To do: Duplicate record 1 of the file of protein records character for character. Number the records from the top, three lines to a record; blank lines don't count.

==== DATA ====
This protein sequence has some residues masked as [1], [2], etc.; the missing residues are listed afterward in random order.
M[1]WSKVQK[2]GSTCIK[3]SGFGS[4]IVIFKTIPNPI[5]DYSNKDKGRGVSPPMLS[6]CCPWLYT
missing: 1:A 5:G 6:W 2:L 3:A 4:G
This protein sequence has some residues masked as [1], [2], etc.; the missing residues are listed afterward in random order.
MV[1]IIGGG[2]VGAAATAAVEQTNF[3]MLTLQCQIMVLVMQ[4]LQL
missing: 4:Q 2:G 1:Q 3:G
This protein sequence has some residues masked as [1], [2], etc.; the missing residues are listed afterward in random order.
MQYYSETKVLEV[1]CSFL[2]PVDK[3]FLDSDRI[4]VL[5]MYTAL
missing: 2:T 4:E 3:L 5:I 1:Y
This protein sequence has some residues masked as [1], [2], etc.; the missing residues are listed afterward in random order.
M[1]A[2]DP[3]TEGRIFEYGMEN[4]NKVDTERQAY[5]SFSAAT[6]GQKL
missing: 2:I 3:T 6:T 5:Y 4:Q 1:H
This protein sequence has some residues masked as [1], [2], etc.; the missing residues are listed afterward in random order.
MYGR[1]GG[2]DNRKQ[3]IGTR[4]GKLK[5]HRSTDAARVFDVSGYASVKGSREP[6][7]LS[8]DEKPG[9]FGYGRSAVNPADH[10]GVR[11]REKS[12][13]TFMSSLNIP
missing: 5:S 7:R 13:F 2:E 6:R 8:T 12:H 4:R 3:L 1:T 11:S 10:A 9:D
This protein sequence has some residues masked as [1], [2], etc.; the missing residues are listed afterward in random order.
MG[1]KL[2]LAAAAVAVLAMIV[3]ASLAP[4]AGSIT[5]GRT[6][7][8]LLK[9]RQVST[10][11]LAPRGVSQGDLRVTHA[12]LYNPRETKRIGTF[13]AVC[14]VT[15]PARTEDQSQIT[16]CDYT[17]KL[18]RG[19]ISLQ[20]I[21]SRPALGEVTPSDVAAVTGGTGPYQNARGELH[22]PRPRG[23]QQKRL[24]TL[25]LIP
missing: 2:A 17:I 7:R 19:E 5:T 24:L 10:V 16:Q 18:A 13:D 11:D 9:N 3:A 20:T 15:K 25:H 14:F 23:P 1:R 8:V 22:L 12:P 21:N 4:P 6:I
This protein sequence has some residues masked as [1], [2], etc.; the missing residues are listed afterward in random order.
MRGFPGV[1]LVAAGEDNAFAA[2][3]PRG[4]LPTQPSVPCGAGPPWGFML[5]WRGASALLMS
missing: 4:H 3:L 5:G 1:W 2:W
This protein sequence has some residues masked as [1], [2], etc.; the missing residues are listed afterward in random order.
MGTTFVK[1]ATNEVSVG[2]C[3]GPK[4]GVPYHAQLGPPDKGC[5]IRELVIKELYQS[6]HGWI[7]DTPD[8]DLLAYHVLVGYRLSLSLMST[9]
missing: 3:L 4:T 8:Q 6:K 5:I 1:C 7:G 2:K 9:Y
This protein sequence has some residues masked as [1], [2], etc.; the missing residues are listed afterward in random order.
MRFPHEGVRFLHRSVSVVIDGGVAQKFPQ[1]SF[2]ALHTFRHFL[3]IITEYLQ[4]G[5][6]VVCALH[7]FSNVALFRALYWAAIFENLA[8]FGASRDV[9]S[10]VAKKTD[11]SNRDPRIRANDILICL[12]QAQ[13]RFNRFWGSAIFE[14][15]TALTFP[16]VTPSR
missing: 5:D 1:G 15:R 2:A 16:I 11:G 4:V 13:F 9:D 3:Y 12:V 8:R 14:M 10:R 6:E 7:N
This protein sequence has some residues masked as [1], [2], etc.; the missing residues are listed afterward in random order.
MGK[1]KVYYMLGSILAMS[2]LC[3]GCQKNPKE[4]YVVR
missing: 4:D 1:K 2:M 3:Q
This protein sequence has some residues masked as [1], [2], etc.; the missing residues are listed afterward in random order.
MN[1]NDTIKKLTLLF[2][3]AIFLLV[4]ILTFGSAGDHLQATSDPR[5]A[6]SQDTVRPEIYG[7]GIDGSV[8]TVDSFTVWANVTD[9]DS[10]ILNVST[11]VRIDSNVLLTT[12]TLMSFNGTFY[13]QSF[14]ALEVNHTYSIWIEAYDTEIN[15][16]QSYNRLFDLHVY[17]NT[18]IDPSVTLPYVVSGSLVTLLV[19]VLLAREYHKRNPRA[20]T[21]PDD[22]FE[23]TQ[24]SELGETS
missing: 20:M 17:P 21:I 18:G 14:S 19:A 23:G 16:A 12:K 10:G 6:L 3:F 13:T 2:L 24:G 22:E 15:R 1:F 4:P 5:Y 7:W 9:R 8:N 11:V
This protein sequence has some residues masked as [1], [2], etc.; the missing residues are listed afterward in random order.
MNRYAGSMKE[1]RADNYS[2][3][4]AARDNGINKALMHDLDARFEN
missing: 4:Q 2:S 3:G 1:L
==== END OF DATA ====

This protein sequence has some residues masked as [1], [2], etc.; the missing residues are listed afterward in random order.
M[1]WSKVQK[2]GSTCIK[3]SGFGS[4]IVIFKTIPNPI[5]DYSNKDKGRGVSPPMLS[6]CCPWLYT
missing: 1:A 5:G 6:W 2:L 3:A 4:G